• PAP
    • PAP unveiled the candidates for six electoral divisions:
      • Tanjong Pagar GRC: Trade and Industry Minister Chan Chun Sing will defend the constituency, along with incumbent Minister in the Prime Minister’s Office Indranee Rajah and backbencher Joan Pereira, and two newcomers Eric Chua Swee Leong and Alvin Tan Sheng Hui; backbencher Chia Shi-Lu will not stand for election.
      • Radin Mas SMC: Current Tanjong Pagar GRC MP Melvin Yong will replace outgoing Minister of State Sam Tan.
      • Jalan Besar GRC: Manpower Minister and Bishan-Toa Payoh GRC incumbent MP Josephine Teo will join the GRC to lead a team with incumbent mayor Denise Phua, Senior Minister of State Heng Chee How, and a newcomer Wan Rizal Wan Zakariah; backbencher Lily Neo will not seek re-election.
      • Jurong GRC: Senior Minister Tharman Shanmugaratnam will defend the constituency along with Senior Parliamentary Secretary Tan Wu Meng, backbencher Rahayu Mahzam, and two newcomers, Shawn Huang Wei Zhong and Xie Yao Quan (the latter replacing recently-withdrew candidate Ivan Lim Shaw Chuan). Social and Family Development Minister Desmond Lee and Ang Wei Neng were announced to be fielded elsewhere in another constituency.
      • Ang Mo Kio GRC: Prime Minister Lee Hsien Loong will defend this constituency along with incumbent MPs Darryl David and Gan Thiam Poh, and two newcomers, Ng Ling Ling and Nadia Samdin; constituencies for the other three MPs Intan Azura Mokhtar, Ang Hin Kee and Koh Poh Koon will be announced at a later time. Hours after the reveal, Ng was the third candidate to be cricitised online about her attempt to take credit for setting up the Social Service Institute, the training arm of National Council of Social Service (NCSS) during her speech and later responded that her role was to help operationalise the institute. Former NMP and then-president of NCSS Gerard Ee mentioned her role on the incident was a “mere Freudian slip”.
      • Kebun Baru SMC: Incumbent Nee Soon GRC MP Henry Kwek will defend the constituency.
      • Nee Soon GRC backbencher Er Lee Bee Wah confirms her retirement on Facebook and will be replaced by Carrie Tan Hui Min. The PAP lineup for the constituency was yet to be announced at the time.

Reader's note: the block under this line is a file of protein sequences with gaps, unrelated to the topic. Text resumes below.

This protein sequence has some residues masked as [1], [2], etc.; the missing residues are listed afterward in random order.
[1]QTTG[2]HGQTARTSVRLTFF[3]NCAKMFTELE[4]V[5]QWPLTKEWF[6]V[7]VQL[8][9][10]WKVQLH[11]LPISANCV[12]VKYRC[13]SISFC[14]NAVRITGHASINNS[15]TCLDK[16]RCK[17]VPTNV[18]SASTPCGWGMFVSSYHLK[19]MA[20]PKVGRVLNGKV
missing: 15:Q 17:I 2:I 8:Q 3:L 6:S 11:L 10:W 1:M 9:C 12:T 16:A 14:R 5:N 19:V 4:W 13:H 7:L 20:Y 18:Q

• WP
    • In response to WP secretary-general Pritam Singh’s earlier point that there could be a wipeout of elected opposition MPs, PAP secretary-general Lee Hsien Loong said that the possibility was an unrealistic outcome, calling Singh’s argument “a tactic” and adding that he was “using reverse psychology”. Two other PAP incumbent candidates, Chan Chun Sing and Indranee Rajah, also responded to Singh’s point, saying that it would be a mistake for voters to think that the PAP would return to power effortlessly, while adding that it was important for the PAP to get a “clear and strong endorsement” from the people.
  • SDP

    • On their Facebook page, SDP first unveiled two new candidates that it will be fielding for the election, Alfred Tan and Min Cheong; hours later, they unveiled another three candidates, first-timer Robin Low, James Gomez and ex-DPP leader Benjamin Pwee.
  • SFP

    • Former SF secretary-general Tan Jee Say posted on Facebook that he was seeking approval to rejoin SDP; if the party accepts his return, Tan will return to SDP for the first time since 2011, when he resigned from the party to seek candidacy for the presidential election held that year.
  • PSP

    • PSP released its 13-page manifesto which focused on economical, social and political development, as well as its “resurgence strategy” to combat the ongoing COVID-19 pandemic. PSP also launched its slogan for the election, entitled “You Deserve Better”. PSP candidate Lee Hsien Yang urged Singaporeans to vote to end the PAP’s supermajority and allow for greater diversity in Parliament, claiming that the Singapore government was suffering from “eunuch’s disease” and adding that the PAP supermajority has led to group-thinking but lack rigour in discussion and debate on policies.
  • SDA

    • SDA released its manifesto for the upcoming election, entitled “SDA: A Heart for the People”, which seeks to tackle areas where SDA felt Singaporeans were struggling with, such as the cost of living, social inequality and immigration, among other issues.